New Delhi [India], December 5 (ANI): The Delhi High Court on Friday passed a detailed judgement which clarified Regulation 6 and 9 of the RBI FEMA Regulations 2004 while disposing of Jindal Steel and Power Ltd petition and upholds transfer of money by it to a foreign subsidiary.
Court also asked the Petitioner firm to ensure unencumbered assets worth remitted amount will be kept in India.
The powers and discretion of the RBI in providing approval for remittance by an Indian company to its foreign subsidiaries have been clarified and reinforced by the judgement. If an Indian entity does not fall in the ambit of Regulation 6 for making a direct investment in a joint venture or wholly-owned subsidiary outside India under the automatic route, Regulation 9 provides that it may apply to RBI as per specified process, Bench of Justice Jayant Nath.
Advocate Parag P Tripathi and Advocate Vijay Aggarwal represented Petitioner firm Jindal Steel Private Ltd (JSPL) in the matter. The matter is remanded back to RBI to reconsider the application made by the petitioner afresh as per law in accordance with the principles noted above. Needful to be done by RBI expeditiously.
Court judgement states that RBI can't revoke its nod to remit money at the behest of ED. RBI can't stop remittance of money merely on basis of ED's probe against JSPL
It also states that Manifest from the reading of Regulation 6 and 9 is that mere existence of an investigation by an investigation/enforcement agency or regulatory body ipso facto does not debar an Indian party from direct investment in a joint venture or wholly-owned subsidiary outside India, etc.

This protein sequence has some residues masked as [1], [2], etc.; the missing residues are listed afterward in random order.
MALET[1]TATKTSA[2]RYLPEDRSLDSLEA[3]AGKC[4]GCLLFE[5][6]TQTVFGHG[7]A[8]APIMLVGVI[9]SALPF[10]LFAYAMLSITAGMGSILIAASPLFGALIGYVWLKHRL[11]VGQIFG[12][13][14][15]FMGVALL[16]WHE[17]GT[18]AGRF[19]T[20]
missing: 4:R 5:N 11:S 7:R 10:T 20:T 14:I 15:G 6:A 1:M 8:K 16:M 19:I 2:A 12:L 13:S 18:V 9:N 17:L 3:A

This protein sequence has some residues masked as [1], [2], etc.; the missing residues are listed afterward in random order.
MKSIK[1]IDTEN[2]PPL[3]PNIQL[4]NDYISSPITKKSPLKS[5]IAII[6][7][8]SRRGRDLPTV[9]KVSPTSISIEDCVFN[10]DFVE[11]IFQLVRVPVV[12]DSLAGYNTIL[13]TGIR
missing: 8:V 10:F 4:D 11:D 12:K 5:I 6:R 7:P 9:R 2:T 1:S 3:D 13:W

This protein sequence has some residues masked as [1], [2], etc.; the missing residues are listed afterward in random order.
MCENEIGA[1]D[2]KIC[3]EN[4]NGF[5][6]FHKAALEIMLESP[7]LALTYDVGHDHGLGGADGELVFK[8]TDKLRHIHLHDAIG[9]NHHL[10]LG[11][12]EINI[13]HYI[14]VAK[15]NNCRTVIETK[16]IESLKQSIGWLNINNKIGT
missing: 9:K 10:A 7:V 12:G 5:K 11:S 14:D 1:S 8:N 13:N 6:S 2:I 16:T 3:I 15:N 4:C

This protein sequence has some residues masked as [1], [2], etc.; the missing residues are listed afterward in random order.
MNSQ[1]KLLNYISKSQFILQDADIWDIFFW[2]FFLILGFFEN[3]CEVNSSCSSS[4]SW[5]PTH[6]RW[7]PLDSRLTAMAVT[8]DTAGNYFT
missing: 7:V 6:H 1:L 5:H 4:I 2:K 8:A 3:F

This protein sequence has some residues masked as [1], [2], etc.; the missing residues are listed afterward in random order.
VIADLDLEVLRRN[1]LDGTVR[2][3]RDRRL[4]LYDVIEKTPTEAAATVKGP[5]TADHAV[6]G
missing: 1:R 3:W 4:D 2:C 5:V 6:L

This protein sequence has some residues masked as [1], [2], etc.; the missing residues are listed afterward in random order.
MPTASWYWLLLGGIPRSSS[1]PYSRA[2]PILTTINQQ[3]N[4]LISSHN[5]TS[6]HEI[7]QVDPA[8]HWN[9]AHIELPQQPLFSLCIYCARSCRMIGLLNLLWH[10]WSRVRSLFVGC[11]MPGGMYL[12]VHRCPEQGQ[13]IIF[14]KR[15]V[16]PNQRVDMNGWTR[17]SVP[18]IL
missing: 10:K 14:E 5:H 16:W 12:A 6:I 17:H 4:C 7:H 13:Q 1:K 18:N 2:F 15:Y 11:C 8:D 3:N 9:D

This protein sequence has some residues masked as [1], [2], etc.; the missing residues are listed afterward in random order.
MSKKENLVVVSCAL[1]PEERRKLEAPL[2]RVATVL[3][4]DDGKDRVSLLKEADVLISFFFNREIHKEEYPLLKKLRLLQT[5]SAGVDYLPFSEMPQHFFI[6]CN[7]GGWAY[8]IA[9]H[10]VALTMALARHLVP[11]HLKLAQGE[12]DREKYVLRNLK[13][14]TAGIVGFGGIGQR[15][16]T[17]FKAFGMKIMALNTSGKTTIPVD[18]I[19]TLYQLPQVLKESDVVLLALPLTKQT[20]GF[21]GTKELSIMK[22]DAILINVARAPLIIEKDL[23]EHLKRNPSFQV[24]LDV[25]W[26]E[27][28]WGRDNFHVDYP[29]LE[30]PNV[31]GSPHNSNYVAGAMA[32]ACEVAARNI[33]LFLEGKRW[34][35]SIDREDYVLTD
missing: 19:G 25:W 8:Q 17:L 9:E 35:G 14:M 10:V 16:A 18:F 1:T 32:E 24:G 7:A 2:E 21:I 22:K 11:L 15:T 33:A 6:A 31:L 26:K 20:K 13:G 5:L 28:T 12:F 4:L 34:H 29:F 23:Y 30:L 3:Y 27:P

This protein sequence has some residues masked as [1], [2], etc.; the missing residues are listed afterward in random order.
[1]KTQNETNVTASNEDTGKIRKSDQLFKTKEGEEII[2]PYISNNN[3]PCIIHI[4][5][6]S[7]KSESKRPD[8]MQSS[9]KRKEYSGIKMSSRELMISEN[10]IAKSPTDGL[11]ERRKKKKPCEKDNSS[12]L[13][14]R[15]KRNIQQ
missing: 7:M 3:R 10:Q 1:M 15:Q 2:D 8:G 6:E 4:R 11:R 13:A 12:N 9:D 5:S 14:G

It added that, for approvals under Regulation 9, Regulation 9(3) spells out the criteria to be adopted by RBI while considering an application. It is a settled position in law that an authority cannot share its power with someone else or allow someone else to dictate to it by declining an act or by submitting to their wishes and instructions. If such be the case, then the resulting decision is ultra vires and void. In the present case RBI acting on the behest of the ED amounts to the impugned order being clearly vitiated.
The court further held that the transactions carried out pursuant to the interim orders of this court shall be treated as valid and in order. The Directorate of Enforcement has enough powers under various statutory regimes to attach properties and assets of a defaulting individual or take other steps, thus in cases of foreign remittance RBI has complete power to give reasoned decisions. The embargo on unencumbered assets which formed part of the interim orders shall cease, as this is not a necessary condition for making foreign remittances. (ANI)